A voting age is a minimum age established by law that a person must attain to be eligible to vote in a public election.
The vast majority of countries in the world have established a voting age. Most governments consider that those of any age lower than the chosen threshold lack the necessary capacity to independently decide how to cast a vote. The voting age is often of such importance that it is set by means of a constitutional provision.
At the present time the voting age across the world is typically 18. When the right to vote was first accorded in democracies the voting age was generally set at 21, or in some cases at an even higher level. In the 1970s widespread reform led to a reduction to 18 in a large number of countries. Debate is currently underway in many places on proposals to reduce the voting age below 18. In May 2009, Danish Member of Parliament Mogens Jensen presented an initiative to the Parliamentary Assembly of the Council of Europe in Strasbourg to lower the voting age in Europe to 16. There has also been discussion of giving votes to children from birth (Demeny voting), initially with the votes being cast by parents to ensure proper representation of children's interests.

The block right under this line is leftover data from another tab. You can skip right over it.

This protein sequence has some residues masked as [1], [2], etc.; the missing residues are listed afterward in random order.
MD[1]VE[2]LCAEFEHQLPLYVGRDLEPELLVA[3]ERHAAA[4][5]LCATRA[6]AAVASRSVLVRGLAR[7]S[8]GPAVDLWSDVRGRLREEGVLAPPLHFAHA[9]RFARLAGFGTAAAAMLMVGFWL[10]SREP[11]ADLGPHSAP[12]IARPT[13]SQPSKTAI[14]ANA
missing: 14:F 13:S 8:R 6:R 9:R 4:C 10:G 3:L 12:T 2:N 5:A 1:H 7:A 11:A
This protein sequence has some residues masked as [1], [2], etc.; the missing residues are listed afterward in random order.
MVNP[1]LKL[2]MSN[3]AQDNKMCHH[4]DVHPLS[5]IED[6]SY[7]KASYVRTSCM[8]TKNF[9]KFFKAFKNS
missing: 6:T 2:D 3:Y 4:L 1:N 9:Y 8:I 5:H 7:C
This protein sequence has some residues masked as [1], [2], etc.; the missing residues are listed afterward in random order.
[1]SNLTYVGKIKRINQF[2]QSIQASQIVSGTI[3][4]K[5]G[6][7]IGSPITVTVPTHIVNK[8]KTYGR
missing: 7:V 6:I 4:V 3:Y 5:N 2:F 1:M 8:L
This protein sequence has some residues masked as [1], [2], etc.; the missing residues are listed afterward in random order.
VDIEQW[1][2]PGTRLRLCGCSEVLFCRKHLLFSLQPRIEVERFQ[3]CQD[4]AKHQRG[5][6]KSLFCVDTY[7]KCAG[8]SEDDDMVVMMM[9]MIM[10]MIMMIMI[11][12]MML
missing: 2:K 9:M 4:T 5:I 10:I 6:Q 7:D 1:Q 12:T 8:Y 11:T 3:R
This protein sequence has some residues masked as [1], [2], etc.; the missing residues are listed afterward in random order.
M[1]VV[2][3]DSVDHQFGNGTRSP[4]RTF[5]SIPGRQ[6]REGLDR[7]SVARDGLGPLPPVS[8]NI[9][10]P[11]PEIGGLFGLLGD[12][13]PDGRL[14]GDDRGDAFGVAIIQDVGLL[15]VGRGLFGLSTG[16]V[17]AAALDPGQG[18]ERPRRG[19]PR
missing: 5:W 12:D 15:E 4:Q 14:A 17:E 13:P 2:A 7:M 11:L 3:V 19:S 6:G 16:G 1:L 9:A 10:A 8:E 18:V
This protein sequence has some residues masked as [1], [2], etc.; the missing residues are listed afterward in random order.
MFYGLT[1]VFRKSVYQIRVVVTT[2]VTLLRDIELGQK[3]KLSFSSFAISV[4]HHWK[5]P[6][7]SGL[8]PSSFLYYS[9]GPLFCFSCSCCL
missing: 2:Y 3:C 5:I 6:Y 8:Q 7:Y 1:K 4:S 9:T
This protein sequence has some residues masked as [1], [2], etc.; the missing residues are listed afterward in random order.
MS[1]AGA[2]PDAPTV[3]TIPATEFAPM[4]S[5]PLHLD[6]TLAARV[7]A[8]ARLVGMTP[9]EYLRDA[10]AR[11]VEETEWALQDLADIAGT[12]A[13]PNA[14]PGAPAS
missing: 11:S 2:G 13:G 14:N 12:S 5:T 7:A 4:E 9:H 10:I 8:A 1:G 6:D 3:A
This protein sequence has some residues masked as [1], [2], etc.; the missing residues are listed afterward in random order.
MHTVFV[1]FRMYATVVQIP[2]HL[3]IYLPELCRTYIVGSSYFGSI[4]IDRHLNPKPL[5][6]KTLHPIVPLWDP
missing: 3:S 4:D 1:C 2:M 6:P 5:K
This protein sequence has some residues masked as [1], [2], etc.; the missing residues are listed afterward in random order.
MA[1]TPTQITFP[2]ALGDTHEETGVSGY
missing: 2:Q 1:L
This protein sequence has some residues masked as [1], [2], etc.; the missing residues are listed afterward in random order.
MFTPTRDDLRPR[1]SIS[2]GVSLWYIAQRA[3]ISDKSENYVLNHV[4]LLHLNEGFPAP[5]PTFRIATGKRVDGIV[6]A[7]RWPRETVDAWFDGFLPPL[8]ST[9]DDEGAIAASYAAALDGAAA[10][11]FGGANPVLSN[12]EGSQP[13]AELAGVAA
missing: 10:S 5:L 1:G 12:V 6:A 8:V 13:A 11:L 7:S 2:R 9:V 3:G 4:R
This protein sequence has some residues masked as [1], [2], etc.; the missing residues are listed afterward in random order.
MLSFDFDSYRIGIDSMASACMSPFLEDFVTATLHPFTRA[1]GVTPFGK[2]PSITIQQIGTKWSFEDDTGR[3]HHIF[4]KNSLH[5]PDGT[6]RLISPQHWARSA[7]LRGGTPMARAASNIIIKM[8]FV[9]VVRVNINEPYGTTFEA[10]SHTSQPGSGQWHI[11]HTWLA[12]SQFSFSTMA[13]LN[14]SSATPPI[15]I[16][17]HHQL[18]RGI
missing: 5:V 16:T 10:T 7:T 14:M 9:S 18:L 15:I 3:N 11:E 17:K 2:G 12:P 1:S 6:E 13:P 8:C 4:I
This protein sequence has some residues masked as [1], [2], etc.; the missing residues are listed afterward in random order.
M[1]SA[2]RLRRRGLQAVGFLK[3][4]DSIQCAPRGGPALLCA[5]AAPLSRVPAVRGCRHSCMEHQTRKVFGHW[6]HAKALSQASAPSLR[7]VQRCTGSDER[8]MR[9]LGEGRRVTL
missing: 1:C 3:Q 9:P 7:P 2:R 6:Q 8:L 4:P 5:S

Elections in India take place every five years by universal adult suffrage.
In 2009, Indian elections covered an electorate larger than 714 million people—over twice that of the next largest, the European Parliament elections—and declared expenditure has trebled since 1989 to almost $300 million, using more than 1 million electronic voting machines. In 2009, the elections covered an even larger electorate of 714 million (larger than both EU and US elections combined).
The size of the huge electorate mandates that elections be conducted in a number of phases (there were four phases in 2004 General Elections and five phases in 2009). It involves a number of step-by-step processes from announcement of election dates by the Election Commission of India, which brings into force the 'model code of conduct' for the political parties, to the announcement of results and submission of the list of successful candidates to the executive head of the state or the centre. The submission of results marks the end of the election process, thereby paving way for the formation of the new government.